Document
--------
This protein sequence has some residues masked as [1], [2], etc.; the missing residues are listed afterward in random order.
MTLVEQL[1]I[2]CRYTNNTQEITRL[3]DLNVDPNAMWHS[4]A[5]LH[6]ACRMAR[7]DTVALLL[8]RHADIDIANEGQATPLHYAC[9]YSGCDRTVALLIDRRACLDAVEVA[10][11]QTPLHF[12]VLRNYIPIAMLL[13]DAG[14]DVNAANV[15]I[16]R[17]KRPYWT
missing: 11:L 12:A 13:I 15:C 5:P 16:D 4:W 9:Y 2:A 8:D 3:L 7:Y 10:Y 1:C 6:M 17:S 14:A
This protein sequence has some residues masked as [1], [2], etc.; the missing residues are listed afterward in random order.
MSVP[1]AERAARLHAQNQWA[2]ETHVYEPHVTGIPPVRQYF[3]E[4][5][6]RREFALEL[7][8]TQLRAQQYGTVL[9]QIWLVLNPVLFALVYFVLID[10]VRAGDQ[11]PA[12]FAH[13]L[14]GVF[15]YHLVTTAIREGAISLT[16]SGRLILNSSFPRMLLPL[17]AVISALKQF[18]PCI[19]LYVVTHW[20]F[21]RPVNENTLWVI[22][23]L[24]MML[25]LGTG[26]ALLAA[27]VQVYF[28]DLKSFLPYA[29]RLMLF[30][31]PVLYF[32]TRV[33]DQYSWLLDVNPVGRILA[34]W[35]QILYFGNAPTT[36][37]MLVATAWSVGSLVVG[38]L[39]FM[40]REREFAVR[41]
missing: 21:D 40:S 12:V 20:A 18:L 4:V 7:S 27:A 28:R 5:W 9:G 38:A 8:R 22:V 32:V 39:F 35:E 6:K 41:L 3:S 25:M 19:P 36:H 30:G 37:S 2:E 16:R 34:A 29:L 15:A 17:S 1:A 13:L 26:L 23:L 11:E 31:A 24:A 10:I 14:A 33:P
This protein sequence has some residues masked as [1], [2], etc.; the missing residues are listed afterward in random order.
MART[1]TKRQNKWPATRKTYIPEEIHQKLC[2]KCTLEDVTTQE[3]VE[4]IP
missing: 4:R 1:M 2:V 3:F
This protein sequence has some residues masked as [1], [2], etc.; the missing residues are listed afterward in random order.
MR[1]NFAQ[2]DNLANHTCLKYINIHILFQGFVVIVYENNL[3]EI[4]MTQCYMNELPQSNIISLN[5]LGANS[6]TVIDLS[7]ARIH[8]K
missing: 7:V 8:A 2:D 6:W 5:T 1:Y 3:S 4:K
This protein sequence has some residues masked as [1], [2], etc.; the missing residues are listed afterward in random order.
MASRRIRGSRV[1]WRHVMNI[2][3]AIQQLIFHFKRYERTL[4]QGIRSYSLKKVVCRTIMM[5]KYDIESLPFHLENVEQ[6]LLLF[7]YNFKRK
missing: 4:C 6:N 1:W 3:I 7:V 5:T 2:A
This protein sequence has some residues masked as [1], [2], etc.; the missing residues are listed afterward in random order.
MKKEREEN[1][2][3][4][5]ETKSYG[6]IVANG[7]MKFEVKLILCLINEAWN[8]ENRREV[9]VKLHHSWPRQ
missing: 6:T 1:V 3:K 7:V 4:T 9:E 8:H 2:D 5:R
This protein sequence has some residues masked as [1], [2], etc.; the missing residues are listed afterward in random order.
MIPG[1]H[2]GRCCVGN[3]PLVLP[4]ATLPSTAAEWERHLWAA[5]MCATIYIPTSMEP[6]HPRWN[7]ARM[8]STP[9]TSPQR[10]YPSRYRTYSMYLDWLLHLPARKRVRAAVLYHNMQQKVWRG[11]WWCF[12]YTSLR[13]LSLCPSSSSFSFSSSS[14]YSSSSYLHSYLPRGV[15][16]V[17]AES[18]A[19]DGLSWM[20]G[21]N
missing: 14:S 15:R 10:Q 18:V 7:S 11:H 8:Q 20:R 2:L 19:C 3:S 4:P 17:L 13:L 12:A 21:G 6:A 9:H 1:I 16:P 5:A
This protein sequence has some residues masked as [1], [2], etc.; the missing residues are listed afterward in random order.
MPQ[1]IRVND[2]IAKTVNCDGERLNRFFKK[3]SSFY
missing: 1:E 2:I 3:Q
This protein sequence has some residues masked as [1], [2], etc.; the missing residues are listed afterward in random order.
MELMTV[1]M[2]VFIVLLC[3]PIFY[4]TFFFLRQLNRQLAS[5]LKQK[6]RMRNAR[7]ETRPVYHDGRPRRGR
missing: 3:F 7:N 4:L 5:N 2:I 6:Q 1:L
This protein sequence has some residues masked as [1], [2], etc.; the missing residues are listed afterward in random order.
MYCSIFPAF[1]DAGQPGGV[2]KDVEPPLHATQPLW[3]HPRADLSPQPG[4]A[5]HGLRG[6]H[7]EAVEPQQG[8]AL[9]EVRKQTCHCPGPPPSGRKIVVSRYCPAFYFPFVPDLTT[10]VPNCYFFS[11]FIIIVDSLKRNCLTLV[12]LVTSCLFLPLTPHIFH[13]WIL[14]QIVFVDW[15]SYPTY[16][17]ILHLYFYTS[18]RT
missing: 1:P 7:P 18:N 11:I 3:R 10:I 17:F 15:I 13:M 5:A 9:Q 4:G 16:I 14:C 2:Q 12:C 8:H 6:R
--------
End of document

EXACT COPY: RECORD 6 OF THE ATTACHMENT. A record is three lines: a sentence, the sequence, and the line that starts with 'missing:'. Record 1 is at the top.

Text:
This protein sequence has some residues masked as [1], [2], etc.; the missing residues are listed afterward in random order.
MKKEREEN[1][2][3][4][5]ETKSYG[6]IVANG[7]MKFEVKLILCLINEAWN[8]ENRREV[9]VKLHHSWPRQ
missing: 6:T 1:V 3:K 7:V 4:T 9:E 8:H 2:D 5:R